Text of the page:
A Cookie, Not a Foodie

By , May 26, 2003

The term foodie probably could be as good as any other to describe someone to whom food is important in some capacity or other, but, at least in my mind, it holds a negative connotation. When I think “foodie,” I think of a person who obediently follows the latest trends set forth by the food industry, whether that be worshipping the current superstar chef, dining at the trendiest restaurant, or cooking with the currently vogue ingredients, all the while smugly lording over the rest of us poor slobs who don’t follow suit. A foodie doesn’t go to church, he goes to a restaurant; he proselytizes by blogging in self-aggrandizing fashion about his passion for the trend du jour, all the while blind to the irony of it all.

Me? I prefer eating delicious food to mediocre. That may seem like a silly distinction to make, but I think most people don’t really care. How else do the Applebee’s and McDonald’s of the world stay in business? I’d hazard to say that the majority of people, Americans at least, are not only content with mediocrity, they prefer it. It isn’t simply convenience that prompts them to eat dinner at fast food restaurants night after night, for it would be easier (not to mention healthier) to shop once, procure the ingredients for several meals, and cook them at home. The time it takes to drive to a restaurant, park, order, wait, eat, then drive home is roughly equivalent, if not less, than the time it would take to quickly assemble a better-tasting burger or hot dog at home. Moreover, those same people would cringe at eating anything more unusual than a sandwich; there will be no foie gras, sushi, or kimchi for them. Yes, I am firmly convinced most people truly prefer bland, predictable, mediocrity when it comes to what they eat.

So then, to continue my assertion: I prefer eating delicious food to mediocre, I prefer cooking my own meals to eating out, and I am not only willing to go the extra mile to find fresher, better ingredients, I relish the thrill of the hunt. It pleases me to no end to find a viable new source for fresh and tasty foodstuffs. When I do eat out, I eschew the trendy dining spots, preferring instead to venture into out-of-the-way neighborhoods to try hole-in-the-wall ethnic eateries, random taco trucks, and homely diners, hoping each time to discover heretofore hidden hideaways that have been unnoticed by the media, if not downright ignored for their lack of a wine list or acceptable ambience. To do so, of course, one must be willing to endure the inevitable horrific meals that come with such a cenatory policy, and, I ever the stiff upper lipped stoic, defiantly am.

I don’t feel at all special for doing any of this. I know I’m one of many food-obsessed folks, though from now on, I will refer to myself as a “cookie” rather than a “foodie,” (even though cookie already means something else) as a way to distinguish myself from the sheep-like masses glued to the Food Network, adulating at the altar of Emeril. I’ve offered up a couple song write-ups; I’ll write more. In addition, I’m going to start peppering my blog with some cookie posts. I hope you will find them enjoyable and informative.

As I have no training beyond the cooking skills imparted to me by my mother, and those I’ve taught myself, and hold no claim to being capable of reviewing or rating a restaurant other than to say what I liked or disliked and why, anything I ever write here about cooking, eating, or other topics prandial, are to be taken at face value. Food, like art, is a matter of opinion, and my opinions are of little consequence to anyone other than me. At best, I hope over time I’ll share some interesing information, and hopefully learn from my readers through comments and emails. Bon appetit!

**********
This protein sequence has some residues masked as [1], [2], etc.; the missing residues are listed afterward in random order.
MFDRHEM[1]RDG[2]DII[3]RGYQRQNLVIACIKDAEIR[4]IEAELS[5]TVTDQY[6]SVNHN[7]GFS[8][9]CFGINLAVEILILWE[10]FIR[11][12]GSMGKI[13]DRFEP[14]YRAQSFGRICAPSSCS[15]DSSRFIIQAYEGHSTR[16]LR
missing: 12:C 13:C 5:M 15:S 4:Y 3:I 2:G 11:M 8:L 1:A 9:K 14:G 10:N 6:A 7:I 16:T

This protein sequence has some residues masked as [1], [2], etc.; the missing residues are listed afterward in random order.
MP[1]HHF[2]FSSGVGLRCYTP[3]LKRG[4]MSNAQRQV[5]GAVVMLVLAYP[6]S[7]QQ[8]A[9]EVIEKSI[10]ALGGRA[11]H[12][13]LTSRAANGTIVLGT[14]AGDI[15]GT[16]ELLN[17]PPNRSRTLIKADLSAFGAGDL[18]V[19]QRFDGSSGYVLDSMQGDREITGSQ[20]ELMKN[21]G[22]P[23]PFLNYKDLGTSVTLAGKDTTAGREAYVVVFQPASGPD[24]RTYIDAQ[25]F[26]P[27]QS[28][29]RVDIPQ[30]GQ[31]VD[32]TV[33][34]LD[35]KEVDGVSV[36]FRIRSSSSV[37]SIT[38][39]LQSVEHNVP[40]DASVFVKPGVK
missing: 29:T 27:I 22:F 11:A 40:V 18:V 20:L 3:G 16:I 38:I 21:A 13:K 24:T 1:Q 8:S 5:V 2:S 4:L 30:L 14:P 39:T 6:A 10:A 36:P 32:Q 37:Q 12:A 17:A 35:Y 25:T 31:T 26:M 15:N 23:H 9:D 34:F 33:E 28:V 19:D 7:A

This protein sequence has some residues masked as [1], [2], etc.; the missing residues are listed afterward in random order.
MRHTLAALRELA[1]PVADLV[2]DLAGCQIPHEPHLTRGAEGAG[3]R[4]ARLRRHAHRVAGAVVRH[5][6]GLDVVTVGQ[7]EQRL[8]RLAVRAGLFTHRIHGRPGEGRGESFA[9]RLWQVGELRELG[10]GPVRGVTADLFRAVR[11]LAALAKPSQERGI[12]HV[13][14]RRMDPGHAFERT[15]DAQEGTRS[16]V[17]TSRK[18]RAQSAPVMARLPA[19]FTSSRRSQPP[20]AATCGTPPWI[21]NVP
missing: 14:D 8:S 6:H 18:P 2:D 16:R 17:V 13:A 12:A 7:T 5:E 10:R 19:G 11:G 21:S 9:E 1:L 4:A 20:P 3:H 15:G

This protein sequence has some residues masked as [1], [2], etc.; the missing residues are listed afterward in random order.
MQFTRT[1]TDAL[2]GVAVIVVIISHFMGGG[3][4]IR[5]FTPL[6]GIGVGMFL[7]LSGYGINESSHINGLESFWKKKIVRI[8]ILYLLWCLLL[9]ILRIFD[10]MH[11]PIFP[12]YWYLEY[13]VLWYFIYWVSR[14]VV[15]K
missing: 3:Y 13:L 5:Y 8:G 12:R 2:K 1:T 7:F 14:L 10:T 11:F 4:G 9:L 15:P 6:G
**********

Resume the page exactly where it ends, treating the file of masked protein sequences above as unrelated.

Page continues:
8 Responses to “A Cookie, Not a Foodie”

  1. Pink Glove says:

    you do love food. and i know first hand you’re a great chef!


  2. If I ever meet you are you going to cook peas for me, Pea? lol


  3. Auriale says:

    I am one who does not often cook but prefers to eat at better Asian restaurant for I find it healthier alternative to American fast foods.


  4. Haha, I bet you prepare a pretty good “Coq au vin”, I like to try it sometimes.


  5. Lex says:

    hear hear! i just really enjoy crafting good things in my kitchen. i like keeping it stocked with all sorts of delicious and random things, and playing the “well… we’ve got some of this… how bout THIS STRANGE AND WONDERFUL THING for dinner?!” and it is WAY cheaper and WAY healthier and all that other stuff. but i have yet to watch any food shows or give a shit what anyone else is cooking (unless they’re cooking for me). the only semi-trendy (i Think?) cookie/foodie thing i do is try out seasonal ingredients that i wouldn’t ordinarily think to cook with, and that’s usually just in the name of being cheap…

    ahahaha. i just realized the implication that this post is probably no longer current, checked the year posted, and confirmed. well. i’d be interested to hear what you’ve ended up as.


    Peasprout Reply:

    @Lex, Perfectly acceptable to comment six years later, especially since I’m re-sharing the older posts one by one. As for me, though my oh-so-clever moniker of “cookie” never caught on, I am still someone who loves to cook. Like you, I’m definitely fond of cooking with seasonal ingredients. I grew up eating what was in season by default, because my mom grew her own fruits and vegetables. Nothing beats a piece of corn that was still growing moments before it was put into the pot.


  6. I admire the valuable information you offer in your articles.Great post, You make 100% right points in a concise and pertinent fashion, This is a really good read for me, many thanks to the author


  7. kim says:

    hmm can i be an eat-ie?


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